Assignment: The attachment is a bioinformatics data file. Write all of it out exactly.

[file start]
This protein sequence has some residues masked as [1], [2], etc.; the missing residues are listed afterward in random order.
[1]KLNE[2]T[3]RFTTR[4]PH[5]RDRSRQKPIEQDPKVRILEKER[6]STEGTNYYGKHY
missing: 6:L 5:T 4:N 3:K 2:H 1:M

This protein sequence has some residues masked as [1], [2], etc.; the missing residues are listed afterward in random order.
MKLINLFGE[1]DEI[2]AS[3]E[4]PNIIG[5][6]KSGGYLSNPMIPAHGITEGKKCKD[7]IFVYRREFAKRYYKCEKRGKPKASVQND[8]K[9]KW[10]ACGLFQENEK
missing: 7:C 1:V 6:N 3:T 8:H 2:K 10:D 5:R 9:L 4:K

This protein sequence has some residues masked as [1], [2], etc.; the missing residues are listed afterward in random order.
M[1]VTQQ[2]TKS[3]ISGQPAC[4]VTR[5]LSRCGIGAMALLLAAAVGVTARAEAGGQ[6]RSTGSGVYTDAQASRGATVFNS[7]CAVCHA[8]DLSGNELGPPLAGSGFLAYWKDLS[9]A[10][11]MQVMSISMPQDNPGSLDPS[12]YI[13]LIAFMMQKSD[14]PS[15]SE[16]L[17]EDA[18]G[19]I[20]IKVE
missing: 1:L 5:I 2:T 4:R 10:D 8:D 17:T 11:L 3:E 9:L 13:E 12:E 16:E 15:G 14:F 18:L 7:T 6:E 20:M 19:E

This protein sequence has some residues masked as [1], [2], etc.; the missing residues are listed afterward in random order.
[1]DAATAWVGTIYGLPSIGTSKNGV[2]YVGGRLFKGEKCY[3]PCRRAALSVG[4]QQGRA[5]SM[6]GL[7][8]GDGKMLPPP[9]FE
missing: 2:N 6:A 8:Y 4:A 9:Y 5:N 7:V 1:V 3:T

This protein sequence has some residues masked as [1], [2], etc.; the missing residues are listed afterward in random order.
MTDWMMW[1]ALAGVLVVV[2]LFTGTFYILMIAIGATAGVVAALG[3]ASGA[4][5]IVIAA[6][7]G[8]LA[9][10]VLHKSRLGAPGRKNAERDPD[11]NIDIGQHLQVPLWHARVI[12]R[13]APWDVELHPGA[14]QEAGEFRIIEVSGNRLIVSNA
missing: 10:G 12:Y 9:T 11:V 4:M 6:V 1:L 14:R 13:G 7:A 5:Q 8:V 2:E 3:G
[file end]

This protein sequence has some residues masked as [1], [2], etc.; the missing residues are listed afterward in random order.
[1]KLNE[2]T[3]RFTTR[4]PH[5]RDRSRQKPIEQDPKVRILEKER[6]STEGTNYYGKHY
missing: 6:L 5:T 4:N 3:K 2:H 1:M

This protein sequence has some residues masked as [1], [2], etc.; the missing residues are listed afterward in random order.
MKLINLFGE[1]DEI[2]AS[3]E[4]PNIIG[5][6]KSGGYLSNPMIPAHGITEGKKCKD[7]IFVYRREFAKRYYKCEKRGKPKASVQND[8]K[9]KW[10]ACGLFQENEK
missing: 7:C 1:V 6:N 3:T 8:H 2:K 10:D 5:R 9:L 4:K

This protein sequence has some residues masked as [1], [2], etc.; the missing residues are listed afterward in random order.
M[1]VTQQ[2]TKS[3]ISGQPAC[4]VTR[5]LSRCGIGAMALLLAAAVGVTARAEAGGQ[6]RSTGSGVYTDAQASRGATVFNS[7]CAVCHA[8]DLSGNELGPPLAGSGFLAYWKDLS[9]A[10][11]MQVMSISMPQDNPGSLDPS[12]YI[13]LIAFMMQKSD[14]PS[15]SE[16]L[17]EDA[18]G[19]I[20]IKVE
missing: 1:L 5:I 2:T 4:R 10:D 8:D 17:T 11:L 3:E 9:L 13:E 12:E 16:E 15:G 14:F 18:L 7:T 6:E 20:M 19:E

This protein sequence has some residues masked as [1], [2], etc.; the missing residues are listed afterward in random order.
[1]DAATAWVGTIYGLPSIGTSKNGV[2]YVGGRLFKGEKCY[3]PCRRAALSVG[4]QQGRA[5]SM[6]GL[7][8]GDGKMLPPP[9]FE
missing: 2:N 6:A 8:Y 4:A 9:Y 5:N 7:V 1:V 3:T

This protein sequence has some residues masked as [1], [2], etc.; the missing residues are listed afterward in random order.
MTDWMMW[1]ALAGVLVVV[2]LFTGTFYILMIAIGATAGVVAALG[3]ASGA[4][5]IVIAA[6][7]G[8]LA[9][10]VLHKSRLGAPGRKNAERDPD[11]NIDIGQHLQVPLWHARVI[12]R[13]APWDVELHPGA[14]QEAGEFRIIEVSGNRLIVSNA
missing: 10:G 12:Y 9:T 11:V 4:M 6:V 1:L 14:R 13:G 7:A 5:Q 8:V 2:E 3:G